Some find Star Wars Andor boring. I’m celebrating the way episode 5 allows the characters to take the stage

After the great action finale of episode three, Andor is taking it easy again for the second time in a row. Of course, in a film and television universe that is synonymous with entertainment and escapism, this does not meet with unqualified approval everywhere. Some find the approach of a quiet, character-centric thriller rather boring, wanting a higher frequency of action.

I understand it perfectly … even if now I intend to undo an unflattering comparison. Because insisting on more Rambazamba here is a bit like wishing Michael Mann’s Heat was more like one of the latest Fast and Furious films (which, to avoid misleading impressions, of perfect guilty pleasure films far better than their reputation). Obviously, the mission, for which we are now preparing for two missions, must also deliver the next episode in terms of tension and escalation. But after the third episode of this season, there’s no doubt it will. And with Star Wars Andor now giving a lot of space to characters, the stakes are even higher.

I think it’s fair to say that Karn develops an unhealthy obsession with Cassian.

In the meantime, I’m no longer surprised that the rebel troop plays and talks to each other in an insanely natural way, how balanced and authentic the troop Cassian Andor is supposed to help seem. Because the show has already shown that it draws plastic characters with small script and dialogue details and multi-faceted acting. But what impresses me is how equally the other party has their own perspective moments.

It begins with Syril Karn, the reunion who is now looking for work and who escaped Cassian’s fingers in episode three. She now she has to take advice on her attitude of hers from her mother who she disapproves of: “You might as well carry a sign that says ‘I promise to disappoint you'” which elicited a wicked laugh. Soon after, the wonderful actress – whose name I haven’t been able to find out yet – got a fair bit of parental wisdom when she says that an “open invitation” isn’t an invitation at all. We see Karn as a tired boy chewing his muesli, who could never satisfy his demanding, disapproving but not unloving mother, and we understand a little why, despite his unfitness to be a tyrant, he still ventured into this Street.

God these sets! Andor delivers when it comes to equipment.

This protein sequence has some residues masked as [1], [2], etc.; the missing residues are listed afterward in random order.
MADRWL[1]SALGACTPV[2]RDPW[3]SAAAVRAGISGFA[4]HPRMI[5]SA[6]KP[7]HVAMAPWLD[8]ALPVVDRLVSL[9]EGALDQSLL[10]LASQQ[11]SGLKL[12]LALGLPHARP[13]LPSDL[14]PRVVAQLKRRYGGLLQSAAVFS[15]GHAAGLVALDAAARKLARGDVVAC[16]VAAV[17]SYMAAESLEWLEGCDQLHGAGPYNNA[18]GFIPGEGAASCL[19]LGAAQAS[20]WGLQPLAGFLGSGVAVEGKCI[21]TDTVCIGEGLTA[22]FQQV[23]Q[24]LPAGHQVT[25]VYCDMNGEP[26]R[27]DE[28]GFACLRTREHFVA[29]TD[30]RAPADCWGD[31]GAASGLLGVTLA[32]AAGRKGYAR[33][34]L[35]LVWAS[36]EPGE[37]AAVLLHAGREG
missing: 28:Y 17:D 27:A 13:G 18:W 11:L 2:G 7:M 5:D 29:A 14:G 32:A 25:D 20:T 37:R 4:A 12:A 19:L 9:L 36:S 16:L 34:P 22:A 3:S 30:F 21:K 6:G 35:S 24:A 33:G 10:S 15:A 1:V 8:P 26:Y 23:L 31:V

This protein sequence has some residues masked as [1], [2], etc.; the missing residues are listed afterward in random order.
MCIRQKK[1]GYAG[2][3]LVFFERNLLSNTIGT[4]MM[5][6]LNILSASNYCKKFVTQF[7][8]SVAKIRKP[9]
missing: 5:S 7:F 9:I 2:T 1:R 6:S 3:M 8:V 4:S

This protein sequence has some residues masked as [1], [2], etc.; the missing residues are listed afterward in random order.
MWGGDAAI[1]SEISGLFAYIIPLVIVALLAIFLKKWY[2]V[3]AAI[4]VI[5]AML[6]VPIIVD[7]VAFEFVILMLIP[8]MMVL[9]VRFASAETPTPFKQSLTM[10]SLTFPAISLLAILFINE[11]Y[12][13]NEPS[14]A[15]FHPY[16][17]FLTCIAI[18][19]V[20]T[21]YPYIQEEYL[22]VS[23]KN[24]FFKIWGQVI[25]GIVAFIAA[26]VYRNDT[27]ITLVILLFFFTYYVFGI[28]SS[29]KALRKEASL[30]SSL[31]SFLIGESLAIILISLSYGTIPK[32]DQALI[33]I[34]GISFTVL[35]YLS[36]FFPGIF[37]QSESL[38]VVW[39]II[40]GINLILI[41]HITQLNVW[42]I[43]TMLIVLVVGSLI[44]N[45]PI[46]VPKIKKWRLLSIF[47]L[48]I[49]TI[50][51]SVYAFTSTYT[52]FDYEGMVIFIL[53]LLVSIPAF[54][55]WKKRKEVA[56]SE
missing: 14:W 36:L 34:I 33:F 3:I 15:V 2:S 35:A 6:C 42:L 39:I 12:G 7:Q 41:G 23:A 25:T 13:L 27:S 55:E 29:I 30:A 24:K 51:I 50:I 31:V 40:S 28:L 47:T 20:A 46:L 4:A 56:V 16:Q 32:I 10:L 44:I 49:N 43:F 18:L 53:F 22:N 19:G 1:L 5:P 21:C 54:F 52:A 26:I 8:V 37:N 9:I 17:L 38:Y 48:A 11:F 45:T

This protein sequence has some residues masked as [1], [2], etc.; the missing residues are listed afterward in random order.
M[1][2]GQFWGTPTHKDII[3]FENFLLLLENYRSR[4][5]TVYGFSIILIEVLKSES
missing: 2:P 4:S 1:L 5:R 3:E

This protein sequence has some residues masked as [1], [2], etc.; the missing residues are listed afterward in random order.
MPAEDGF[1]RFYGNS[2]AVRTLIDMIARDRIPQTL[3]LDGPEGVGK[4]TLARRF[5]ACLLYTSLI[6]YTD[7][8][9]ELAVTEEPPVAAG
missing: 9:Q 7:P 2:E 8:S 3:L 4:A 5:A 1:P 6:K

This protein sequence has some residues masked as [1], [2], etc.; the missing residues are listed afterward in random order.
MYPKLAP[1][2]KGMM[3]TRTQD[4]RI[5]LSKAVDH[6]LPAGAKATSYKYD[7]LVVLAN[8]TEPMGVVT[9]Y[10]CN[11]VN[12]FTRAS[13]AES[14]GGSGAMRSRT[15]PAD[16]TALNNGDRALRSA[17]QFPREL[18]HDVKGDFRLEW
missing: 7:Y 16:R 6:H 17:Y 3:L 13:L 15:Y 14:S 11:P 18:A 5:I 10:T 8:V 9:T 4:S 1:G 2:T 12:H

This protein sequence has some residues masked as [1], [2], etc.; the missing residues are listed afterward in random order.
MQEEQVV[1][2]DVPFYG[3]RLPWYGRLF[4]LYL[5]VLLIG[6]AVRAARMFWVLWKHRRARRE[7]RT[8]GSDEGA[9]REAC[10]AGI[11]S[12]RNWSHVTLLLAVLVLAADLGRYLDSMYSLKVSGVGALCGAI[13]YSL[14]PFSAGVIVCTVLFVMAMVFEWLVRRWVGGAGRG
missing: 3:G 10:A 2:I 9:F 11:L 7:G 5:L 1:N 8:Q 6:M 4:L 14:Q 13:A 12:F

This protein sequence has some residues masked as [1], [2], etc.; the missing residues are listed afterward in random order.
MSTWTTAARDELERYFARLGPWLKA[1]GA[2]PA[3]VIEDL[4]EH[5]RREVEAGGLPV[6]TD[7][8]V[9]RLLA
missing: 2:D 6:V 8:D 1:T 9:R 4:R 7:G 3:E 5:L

Even on the side of Star Stasi, it is with great pleasure that Dedra Meero looks over her shoulder, who, so close to the regime, seems not to notice what she is doing while “she is just doing her job”. Andor dares to give her a nice dash of humanity while she works overtime with her assistant. Fascinating is the mix of careerism and deluded sense of duty that we are able to observe closely from the imperial intelligence.

In direct opposition there is a band of rebels who are put to the test by the arrival of the new in the form of Cassian. As a budding warrior philosopher, Nemik has some excellent monologues that underscore the disappointment he later feels when Cassian is forced to confess that he’s only there for the money. In the hands of lesser writers and actors, it might have seemed easy, but you can tell Nemik has ideas. He really looks like a smart guy and not just what less smart people think he is. The German translation disappoints him a bit: “Soon they will see, a surprise from above is never as shocking as one from below” is replaced by the translation of “below” with “vom Boden aus” to the subtext of the robbed class struggle, which is a bit of a shame.

Dedra is serious, but without being portrayed as evil, which twirls the mustache. I await the confrontation.

The interactions between Cassian and Skeen (Eben Moss-Bachrach, whom I always like to see) are also well done, laying the foundations for a faithful friendship or a bitter rivalry. That balance within the group was a nice focus of the episode, and from Taramyn to Cita, the rest of them gained a lot of profile as well. And the fact that Luthen (Skarsgard), who is so hardened undercover, is slowly getting sick as well is an interesting point, which adds to the tension ahead of the next episode.

With beautiful character design, a compelling cast, wonderful gear, and impeccable effect work, Andor has now become the highlight of my television week.

More on Star Wars Andor

Forget The Mandalorian, Star Wars Andor is finally a good TV

Andor doesn’t feel like Star Wars. And I love it!

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